The National Football League represents one of the pinnacles of athletic prowess in the United States, but playing for the organization has its consequences. Lost Seasons provides nine empirical studies on factors affecting players' health, careers, and general well-being, all correlated and rigorously examined by epidemiologist and football fan Jeffrey S. Markowitz, DrPH.
High-profile arrests for domestic violence and driving under the influence dog the NFL-serious problems that tarnish the organization's reputation and ruin careers. Markowitz examines the nature of such arrests-leading to surprising conclusions.
From there, Markowitz delves into the consequences of suspensions, fines, and potentially career-ending injuries, and how such factors impact players on and off the field. Finally, he examines postcareer mortality rates in every individual who played in the NFL between 1960 and 1986. Markowitz provides insightful and startling evidence on how birthplace, playing-time body mass index (BMI), race, and the number of seasons played affects athlete mortality once careers end. These results provide hard evidence that disparities exist in the risk of mortality among key groups of NFL players.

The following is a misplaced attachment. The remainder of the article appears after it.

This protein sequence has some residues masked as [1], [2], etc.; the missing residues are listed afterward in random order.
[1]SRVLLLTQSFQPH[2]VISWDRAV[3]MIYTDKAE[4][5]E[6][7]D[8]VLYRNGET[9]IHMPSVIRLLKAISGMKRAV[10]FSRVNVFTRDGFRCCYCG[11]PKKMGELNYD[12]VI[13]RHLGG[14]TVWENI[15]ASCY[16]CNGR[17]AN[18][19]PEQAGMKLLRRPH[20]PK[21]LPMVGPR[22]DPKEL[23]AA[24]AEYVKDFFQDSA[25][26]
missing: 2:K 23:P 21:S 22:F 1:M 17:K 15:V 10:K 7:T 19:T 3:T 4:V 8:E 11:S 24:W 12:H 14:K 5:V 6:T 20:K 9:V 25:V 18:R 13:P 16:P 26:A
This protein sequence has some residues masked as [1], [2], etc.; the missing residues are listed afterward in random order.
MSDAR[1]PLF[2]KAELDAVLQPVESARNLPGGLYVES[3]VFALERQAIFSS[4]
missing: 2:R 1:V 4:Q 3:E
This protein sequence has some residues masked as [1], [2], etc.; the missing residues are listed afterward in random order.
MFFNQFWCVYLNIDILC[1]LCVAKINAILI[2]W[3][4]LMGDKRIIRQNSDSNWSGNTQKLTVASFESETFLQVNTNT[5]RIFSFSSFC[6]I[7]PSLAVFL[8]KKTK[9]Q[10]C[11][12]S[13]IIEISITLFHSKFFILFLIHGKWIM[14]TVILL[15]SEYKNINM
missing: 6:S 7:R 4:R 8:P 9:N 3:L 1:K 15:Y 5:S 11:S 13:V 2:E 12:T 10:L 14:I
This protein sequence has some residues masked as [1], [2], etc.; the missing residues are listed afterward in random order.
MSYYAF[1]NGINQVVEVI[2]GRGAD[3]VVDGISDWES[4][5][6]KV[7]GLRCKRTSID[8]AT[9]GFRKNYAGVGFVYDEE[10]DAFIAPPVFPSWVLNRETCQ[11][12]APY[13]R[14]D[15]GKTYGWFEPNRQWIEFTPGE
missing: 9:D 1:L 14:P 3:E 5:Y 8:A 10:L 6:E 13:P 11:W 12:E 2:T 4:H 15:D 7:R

Thoughtful and comprehensive, Lost Seasons provides a wealth of never-before compiled biomedical data on the consequences of playing America's most popular professional sport.